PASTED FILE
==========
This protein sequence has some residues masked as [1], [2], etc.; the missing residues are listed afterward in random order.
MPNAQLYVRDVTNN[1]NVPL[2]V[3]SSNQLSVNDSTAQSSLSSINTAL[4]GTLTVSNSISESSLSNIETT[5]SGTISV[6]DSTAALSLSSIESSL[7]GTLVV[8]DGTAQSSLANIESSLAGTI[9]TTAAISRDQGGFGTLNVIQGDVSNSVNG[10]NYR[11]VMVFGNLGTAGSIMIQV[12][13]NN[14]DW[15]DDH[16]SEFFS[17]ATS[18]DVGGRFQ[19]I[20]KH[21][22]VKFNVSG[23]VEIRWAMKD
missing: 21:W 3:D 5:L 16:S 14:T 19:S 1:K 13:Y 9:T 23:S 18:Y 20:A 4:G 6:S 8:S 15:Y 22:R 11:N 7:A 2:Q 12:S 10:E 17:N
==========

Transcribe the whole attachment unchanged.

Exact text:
This protein sequence has some residues masked as [1], [2], etc.; the missing residues are listed afterward in random order.
MPNAQLYVRDVTNN[1]NVPL[2]V[3]SSNQLSVNDSTAQSSLSSINTAL[4]GTLTVSNSISESSLSNIETT[5]SGTISV[6]DSTAALSLSSIESSL[7]GTLVV[8]DGTAQSSLANIESSLAGTI[9]TTAAISRDQGGFGTLNVIQGDVSNSVNG[10]NYR[11]VMVFGNLGTAGSIMIQV[12][13]NN[14]DW[15]DDH[16]SEFFS[17]ATS[18]DVGGRFQ[19]I[20]KH[21][22]VKFNVSG[23]VEIRWAMKD
missing: 21:W 3:D 5:L 16:S 14:T 19:S 1:K 13:Y 9:T 23:S 18:Y 20:A 4:G 6:S 8:S 15:Y 22:R 11:N 7:A 2:Q 12:S 10:E 17:N